This week, I attended a fascinating program at Seton Hall University based on G.K. Chesterton’s beloved ‘Father Brown’ character (thanks to ‘Graceful Grammarian’ Maura Harrington Logue, for alerting me!). It included a staged  reading of ‘The Invisible Man,’ with commentary following by two Chesterton experts. It sent me right home to reacquaint myself with Mr. Chesterton, who I had not read since I was in college. As I mentioned in an earlier blog, I am dipping a toe into the mystery genre, but found myself daunted at the prospect of facing a whole new type of audience, probably less forgiving than the one I have now. An audience who, I was sure, would see my attempts as amateurish, feeble or just muddled and uninteresting.  I worried that my plot was too artificial, or too easy to unravel, but how complex and layered does a plot have to be? There were also style considerations: I may be writing for genre, but I want the language to be sound; I want the book to flow naturally, and the characters to be vivid, the setting colorful, but not too distracting.

Fortunately, Chesterton provides much guidance for the would-be mystery writer, not only through the many outstanding stories he produced himself, which are so entertaining you forget the craft behind them, but also in little primers he wrote about the art of mystery and detective writing. In these I’ve found much support and encouragement. In “How to Write a Detective Story” (from his Weekly, Oct. 17, 1925) he outlines several basic principles to begin with: “The first and fundamental principal is that the aim of a mystery story…is not darkness, but light,” as he compares the resolution, or climax, of the story to the breaking of the dawn. In other words, you are working toward the reader’s epiphany,  by intentionally leaving him or her in the dark in the pages preceding. From darkness to dawn: That alone seems the simplest, yet most  effective plan for creating a mystery.

But…don’t go overboard. “The second great principal…is not complexity, but simplicity. The secret may appear complex (my italics, not his) but it must be simple; and in this also is a symbol of higher mysteries.”  Moreover, when the secret or mystery is finally revealed, it should be perfectly obvious, and not require all kinds of explanation, as seems so common on television mysteries I’ve seen. It’s as if you don’t trust the reader or viewer to completely figure it out on their own; you deny them their moment of epiphany, or sunrise.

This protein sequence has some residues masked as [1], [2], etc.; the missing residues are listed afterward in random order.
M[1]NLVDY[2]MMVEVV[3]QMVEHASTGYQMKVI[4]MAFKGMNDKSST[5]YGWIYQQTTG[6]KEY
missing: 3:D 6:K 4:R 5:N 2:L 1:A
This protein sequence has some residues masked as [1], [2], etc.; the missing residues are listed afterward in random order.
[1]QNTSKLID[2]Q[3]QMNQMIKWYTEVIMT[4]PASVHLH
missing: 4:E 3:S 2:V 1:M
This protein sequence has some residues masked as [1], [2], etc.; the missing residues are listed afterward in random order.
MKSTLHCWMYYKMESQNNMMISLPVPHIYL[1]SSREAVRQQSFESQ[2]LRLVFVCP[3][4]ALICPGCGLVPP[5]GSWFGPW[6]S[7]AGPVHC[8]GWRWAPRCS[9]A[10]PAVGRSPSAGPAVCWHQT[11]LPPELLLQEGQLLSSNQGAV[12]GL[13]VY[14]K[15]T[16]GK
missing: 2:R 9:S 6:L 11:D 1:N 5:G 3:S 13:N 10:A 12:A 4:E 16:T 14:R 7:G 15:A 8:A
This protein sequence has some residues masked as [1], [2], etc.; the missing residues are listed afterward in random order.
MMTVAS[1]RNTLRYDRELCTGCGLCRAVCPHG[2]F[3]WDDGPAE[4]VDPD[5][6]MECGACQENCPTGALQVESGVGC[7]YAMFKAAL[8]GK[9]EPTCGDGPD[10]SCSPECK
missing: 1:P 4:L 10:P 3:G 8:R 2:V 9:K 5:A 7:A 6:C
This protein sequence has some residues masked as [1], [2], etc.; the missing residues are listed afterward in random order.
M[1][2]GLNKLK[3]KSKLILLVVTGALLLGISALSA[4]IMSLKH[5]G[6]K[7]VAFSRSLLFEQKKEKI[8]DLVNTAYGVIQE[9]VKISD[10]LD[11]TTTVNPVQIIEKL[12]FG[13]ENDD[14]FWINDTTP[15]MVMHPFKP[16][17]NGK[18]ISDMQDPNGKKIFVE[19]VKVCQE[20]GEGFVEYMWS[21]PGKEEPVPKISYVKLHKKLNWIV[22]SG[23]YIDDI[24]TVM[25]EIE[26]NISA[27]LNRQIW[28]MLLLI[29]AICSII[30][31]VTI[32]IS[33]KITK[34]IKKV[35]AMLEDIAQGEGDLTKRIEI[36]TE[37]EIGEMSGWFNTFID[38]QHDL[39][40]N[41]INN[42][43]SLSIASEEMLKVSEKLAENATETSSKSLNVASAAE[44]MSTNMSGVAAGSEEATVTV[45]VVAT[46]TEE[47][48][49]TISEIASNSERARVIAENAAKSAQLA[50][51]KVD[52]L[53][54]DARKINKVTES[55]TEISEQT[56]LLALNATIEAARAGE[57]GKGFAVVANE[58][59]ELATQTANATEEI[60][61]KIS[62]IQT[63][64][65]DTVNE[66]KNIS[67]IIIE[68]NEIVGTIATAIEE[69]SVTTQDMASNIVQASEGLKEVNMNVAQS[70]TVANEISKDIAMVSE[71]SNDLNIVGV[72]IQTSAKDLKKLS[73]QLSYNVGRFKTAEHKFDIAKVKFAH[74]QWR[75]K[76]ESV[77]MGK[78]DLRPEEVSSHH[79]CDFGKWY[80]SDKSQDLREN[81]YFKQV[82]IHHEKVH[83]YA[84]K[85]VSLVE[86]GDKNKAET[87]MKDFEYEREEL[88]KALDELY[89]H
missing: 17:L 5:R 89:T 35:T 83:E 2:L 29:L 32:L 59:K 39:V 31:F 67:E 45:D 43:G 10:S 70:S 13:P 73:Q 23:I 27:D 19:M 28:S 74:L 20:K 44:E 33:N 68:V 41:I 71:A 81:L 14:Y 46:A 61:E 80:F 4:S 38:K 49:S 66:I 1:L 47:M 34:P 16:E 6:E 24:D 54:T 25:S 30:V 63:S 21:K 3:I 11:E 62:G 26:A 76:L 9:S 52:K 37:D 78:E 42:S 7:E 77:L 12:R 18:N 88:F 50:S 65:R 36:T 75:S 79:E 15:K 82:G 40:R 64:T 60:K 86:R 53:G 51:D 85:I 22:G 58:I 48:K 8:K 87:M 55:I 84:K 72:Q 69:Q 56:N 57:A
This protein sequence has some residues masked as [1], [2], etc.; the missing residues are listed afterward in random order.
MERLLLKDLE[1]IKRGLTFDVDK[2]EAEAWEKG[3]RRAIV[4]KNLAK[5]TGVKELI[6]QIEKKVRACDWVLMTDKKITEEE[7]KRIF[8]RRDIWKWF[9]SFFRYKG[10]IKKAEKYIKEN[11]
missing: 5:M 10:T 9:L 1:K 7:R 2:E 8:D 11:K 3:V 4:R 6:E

Thirdly, the culprit (or criminal) should be in the foreground, “not in the capacity of a criminal but in some other capacity which nevertheless gives him the natural right to be in the foreground.” Well, of course! But sometimes a culprit is brought in halfway through (which immediately makes them suspect), or even toward the end; and sometimes he or she is so obviously the culprit there’s no point in continuing.

One of the interesting aspects of the Father Brown series (the stories and books, not the TV series, which I find lacking) is that “higher mystery” that Chesterton alludes to. When you introduce the idea of ethics and morality, it adds an interesting layer to the narrative, the characters and even adds to the suspense: Does the “good” character have a dark side, or does the bad guy surprisingly have a conscience? One of the things pointed out at the Chesterton presentation was that Father Brown rarely turns to government or police authorities for aid, and doesn’t necessarily turn his culprits in for civil punishment. A story might close with him talking to the murderer or criminal, perhaps offering consolation and illumination. Very interesting…

Talk about food for thought. Chesterton has given me a banquet, which I intend to consume over the next few week, in small but steady bites…